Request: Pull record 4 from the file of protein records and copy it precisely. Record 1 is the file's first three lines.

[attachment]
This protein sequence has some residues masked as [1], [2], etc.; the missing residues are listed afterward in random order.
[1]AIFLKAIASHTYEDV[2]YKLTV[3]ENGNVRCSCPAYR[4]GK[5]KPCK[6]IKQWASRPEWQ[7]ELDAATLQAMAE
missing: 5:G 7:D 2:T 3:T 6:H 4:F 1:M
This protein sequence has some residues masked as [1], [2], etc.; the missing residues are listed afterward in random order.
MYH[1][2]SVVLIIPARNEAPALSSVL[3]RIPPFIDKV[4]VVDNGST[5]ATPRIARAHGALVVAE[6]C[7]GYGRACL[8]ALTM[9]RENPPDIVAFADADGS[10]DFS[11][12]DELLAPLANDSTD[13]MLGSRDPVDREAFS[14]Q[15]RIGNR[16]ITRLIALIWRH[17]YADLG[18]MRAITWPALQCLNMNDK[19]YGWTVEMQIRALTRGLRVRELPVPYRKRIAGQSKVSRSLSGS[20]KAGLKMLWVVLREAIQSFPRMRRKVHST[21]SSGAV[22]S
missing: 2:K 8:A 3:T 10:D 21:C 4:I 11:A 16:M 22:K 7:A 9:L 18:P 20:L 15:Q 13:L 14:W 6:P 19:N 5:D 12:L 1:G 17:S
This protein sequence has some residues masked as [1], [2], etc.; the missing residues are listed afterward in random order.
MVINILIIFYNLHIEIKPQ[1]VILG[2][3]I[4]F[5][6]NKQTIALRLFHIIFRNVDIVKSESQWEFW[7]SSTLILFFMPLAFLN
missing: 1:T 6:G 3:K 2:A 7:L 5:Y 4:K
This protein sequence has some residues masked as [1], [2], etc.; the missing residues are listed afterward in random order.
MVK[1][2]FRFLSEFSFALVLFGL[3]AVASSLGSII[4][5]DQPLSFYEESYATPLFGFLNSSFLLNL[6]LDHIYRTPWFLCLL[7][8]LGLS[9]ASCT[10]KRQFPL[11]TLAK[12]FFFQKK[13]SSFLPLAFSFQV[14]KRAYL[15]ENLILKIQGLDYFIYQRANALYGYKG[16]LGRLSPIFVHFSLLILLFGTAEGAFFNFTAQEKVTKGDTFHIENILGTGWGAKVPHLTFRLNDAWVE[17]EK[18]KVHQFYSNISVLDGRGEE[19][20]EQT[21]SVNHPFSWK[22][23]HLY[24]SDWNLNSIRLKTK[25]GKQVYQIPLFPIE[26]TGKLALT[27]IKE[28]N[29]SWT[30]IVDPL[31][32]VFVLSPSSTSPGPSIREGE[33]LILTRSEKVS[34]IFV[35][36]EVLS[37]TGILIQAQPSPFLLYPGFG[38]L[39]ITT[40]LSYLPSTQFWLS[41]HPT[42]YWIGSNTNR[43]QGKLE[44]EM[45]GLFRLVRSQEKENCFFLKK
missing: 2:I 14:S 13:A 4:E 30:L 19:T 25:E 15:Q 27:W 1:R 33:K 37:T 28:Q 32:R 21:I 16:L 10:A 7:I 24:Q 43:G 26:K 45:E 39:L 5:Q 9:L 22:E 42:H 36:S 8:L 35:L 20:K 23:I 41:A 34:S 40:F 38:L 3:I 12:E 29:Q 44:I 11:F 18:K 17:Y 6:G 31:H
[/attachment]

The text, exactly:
This protein sequence has some residues masked as [1], [2], etc.; the missing residues are listed afterward in random order.
MVK[1][2]FRFLSEFSFALVLFGL[3]AVASSLGSII[4][5]DQPLSFYEESYATPLFGFLNSSFLLNL[6]LDHIYRTPWFLCLL[7][8]LGLS[9]ASCT[10]KRQFPL[11]TLAK[12]FFFQKK[13]SSFLPLAFSFQV[14]KRAYL[15]ENLILKIQGLDYFIYQRANALYGYKG[16]LGRLSPIFVHFSLLILLFGTAEGAFFNFTAQEKVTKGDTFHIENILGTGWGAKVPHLTFRLNDAWVE[17]EK[18]KVHQFYSNISVLDGRGEE[19][20]EQT[21]SVNHPFSWK[22][23]HLY[24]SDWNLNSIRLKTK[25]GKQVYQIPLFPIE[26]TGKLALT[27]IKE[28]N[29]SWT[30]IVDPL[31][32]VFVLSPSSTSPGPSIREGE[33]LILTRSEKVS[34]IFV[35][36]EVLS[37]TGILIQAQPSPFLLYPGFG[38]L[39]ITT[40]LSYLPSTQFWLS[41]HPT[42]YWIGSNTNR[43]QGKLE[44]EM[45]GLFRLVRSQEKENCFFLKK
missing: 2:I 14:S 13:A 4:E 30:L 19:T 25:E 15:Q 27:W 1:R 33:K 37:T 28:Q 32:R 21:I 16:L 10:A 7:I 24:Q 43:G 26:K 45:E 39:L 5:Q 9:L 22:E 42:H 36:S 8:L 35:L 20:K 23:I 41:A 34:S 40:F 38:L 3:I 12:E 29:Q 44:I 11:F 18:K 17:Y 6:G 31:H